Reba’s Ranch House provides a comforting place for out of town families here taking care of a loved one in a local hospital. Made possible due to the love of Reba McEntire, the Ranch House has touched over 31,000 lives because of her continued love for our community. Staff and volunteers are consistently working to provide the needed environment of care and support to our families who are often facing difficult decisions. Reba’s Ranch House incorporates a holistic approach to service by working to provide a calm setting for rest, warm meals for nourishment and sensitive staff for spiritual connections.
Reba’s Ranch House is always in need of snacks for our families to take to the hospital and bottles of water. They also need groups or organizations to furnish meals, in the evening, for the familes. This can be set up on a rotating basis or a one time event.
To learn more please visit www.rebasranchhouse.org
Social issues can have a significant impact on life and both physical and mental health of seniors. Some of the major contributors to social and pyschological problems for seniors are as follows:
It's not uncommon for older people to become socially and intellectually withdrawn. But if you make an effort to stay engaged as you get older, you will find more joy and satisfaction in life — and there is a good chance you will stay healthier as you age.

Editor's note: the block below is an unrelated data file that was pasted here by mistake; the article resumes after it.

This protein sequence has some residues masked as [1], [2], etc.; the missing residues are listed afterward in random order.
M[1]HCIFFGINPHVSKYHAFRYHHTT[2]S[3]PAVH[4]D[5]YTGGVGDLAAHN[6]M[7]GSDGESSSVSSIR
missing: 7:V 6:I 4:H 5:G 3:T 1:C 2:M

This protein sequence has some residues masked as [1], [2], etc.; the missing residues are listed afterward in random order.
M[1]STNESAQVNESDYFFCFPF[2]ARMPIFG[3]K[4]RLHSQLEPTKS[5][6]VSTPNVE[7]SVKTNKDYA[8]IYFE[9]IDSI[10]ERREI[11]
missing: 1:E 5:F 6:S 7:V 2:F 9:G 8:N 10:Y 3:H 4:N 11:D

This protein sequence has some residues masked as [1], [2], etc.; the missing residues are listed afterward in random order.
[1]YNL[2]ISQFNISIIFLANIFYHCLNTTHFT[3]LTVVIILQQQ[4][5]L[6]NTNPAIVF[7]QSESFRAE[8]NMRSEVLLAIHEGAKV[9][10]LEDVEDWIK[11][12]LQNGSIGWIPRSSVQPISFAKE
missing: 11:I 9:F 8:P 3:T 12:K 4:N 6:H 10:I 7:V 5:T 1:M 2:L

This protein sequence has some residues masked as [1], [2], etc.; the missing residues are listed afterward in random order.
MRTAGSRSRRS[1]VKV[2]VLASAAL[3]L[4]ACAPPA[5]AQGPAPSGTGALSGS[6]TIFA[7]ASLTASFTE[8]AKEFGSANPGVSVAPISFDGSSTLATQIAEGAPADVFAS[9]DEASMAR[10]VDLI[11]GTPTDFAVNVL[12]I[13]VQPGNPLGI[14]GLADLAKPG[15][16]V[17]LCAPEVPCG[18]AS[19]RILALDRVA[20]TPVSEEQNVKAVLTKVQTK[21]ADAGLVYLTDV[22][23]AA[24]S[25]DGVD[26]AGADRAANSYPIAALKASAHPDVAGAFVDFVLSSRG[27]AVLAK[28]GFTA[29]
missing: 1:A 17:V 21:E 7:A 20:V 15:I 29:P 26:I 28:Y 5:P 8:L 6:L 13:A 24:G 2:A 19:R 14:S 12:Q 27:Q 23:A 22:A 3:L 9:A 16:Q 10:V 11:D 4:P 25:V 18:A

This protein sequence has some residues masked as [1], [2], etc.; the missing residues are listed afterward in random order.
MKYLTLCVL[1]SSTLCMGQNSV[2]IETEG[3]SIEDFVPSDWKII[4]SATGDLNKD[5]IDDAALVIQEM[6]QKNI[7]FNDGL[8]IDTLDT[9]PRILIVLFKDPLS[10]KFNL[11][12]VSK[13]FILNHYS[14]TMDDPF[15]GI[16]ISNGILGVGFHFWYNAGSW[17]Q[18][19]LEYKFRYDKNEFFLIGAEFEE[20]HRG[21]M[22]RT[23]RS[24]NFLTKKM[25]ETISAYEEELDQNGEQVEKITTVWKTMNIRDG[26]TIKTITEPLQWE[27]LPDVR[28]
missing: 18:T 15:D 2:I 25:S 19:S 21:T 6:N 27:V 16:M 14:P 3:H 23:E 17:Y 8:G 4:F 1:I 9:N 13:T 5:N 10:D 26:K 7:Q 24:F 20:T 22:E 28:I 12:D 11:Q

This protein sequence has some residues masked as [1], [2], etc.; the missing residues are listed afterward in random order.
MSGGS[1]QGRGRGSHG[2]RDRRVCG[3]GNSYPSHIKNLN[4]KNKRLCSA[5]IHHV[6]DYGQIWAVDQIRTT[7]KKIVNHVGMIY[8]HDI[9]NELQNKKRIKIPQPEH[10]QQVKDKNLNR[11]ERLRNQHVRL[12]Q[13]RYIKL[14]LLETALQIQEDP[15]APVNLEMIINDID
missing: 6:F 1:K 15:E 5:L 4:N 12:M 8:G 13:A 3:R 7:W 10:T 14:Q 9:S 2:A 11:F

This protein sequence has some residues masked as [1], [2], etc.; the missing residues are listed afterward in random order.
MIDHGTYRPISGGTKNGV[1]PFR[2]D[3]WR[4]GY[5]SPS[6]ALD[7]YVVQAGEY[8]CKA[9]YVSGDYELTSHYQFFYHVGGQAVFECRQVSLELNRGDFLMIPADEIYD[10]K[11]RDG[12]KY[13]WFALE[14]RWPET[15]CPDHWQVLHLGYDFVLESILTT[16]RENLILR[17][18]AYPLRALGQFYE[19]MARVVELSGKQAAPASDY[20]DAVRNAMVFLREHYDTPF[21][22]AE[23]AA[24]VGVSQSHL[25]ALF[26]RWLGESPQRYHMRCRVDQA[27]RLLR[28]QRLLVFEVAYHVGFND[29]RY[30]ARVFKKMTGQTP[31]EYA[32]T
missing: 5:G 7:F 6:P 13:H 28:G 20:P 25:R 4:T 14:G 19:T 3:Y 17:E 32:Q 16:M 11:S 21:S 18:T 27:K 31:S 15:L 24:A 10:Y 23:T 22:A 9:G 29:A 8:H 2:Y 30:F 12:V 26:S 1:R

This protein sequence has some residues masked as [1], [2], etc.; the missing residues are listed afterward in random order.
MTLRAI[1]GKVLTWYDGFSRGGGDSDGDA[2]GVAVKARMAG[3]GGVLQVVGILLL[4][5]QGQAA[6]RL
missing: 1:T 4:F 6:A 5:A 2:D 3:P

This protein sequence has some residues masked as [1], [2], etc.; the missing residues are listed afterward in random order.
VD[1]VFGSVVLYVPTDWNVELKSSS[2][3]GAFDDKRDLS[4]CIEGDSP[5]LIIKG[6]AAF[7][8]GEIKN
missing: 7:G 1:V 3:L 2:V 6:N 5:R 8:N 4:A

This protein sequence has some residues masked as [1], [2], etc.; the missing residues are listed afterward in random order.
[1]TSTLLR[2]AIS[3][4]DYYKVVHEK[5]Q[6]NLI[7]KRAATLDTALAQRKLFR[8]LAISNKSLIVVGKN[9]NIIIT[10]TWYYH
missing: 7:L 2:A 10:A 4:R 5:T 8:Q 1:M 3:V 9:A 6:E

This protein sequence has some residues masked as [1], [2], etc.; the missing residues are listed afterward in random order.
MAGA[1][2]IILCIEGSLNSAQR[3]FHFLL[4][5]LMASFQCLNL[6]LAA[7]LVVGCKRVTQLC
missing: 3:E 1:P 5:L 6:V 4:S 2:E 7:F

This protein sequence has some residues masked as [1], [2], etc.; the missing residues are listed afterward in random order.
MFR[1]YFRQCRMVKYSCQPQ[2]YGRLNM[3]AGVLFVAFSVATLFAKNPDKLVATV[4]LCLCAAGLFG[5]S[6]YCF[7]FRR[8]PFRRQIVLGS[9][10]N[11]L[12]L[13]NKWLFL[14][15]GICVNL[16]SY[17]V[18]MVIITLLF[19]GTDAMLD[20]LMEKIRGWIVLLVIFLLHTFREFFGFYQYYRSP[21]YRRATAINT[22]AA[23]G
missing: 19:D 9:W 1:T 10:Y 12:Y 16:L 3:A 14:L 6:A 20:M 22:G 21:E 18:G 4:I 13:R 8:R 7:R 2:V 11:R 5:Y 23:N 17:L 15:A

Pain is the most common reason people seek medical treatment. Patients often want the most potent painkillers—opioid drugs. There are many reasons why you should try safer medications before taking opioid painkillers.
Misuse and abuse of opioid painkillers is the fastest growing drug problem in the United States. Since 2003, more overdose deaths have involved opioid painkillers than heroin and cocaine combined. This epidemic parallels the huge increase in the number of prescriptions written for opioid medications during the past decade.
Opioid painkillers include a wide variety of compounds divided into classes based on whether they are straight extracts from opium poppy, extracts that have been chemically modified or completely manmade compounds that have a similar action.
Heroin, codeine and morphine are natural derivatives of opium. Their effects, and the abuse potential of the various compounds, differ. Opioids can be short acting (e.g., morphine sulfate), extended release (short-acting formulations that are absorbed slowly so they can be taken at longer intervals) or long acting (e.g., methadone).
These drugs are easily absorbed through the gastrointestinal tract and attach to one or more of the four types of opiate receptors in the brain. When receptors are stimulated, they reduce pain without eliminating its cause. They produce sleepiness, euphoria and respiratory depression. And they slow gut function, leading to constipation. Peak effects generally are reached in 10 minutes if taken intravenously—30-45 minutes with an intramuscular injection, and 90 minutes by mouth.
These medications are dangerous because the difference between the amount needed to feel their effects and the amount needed to kill a person is small and unpredictable.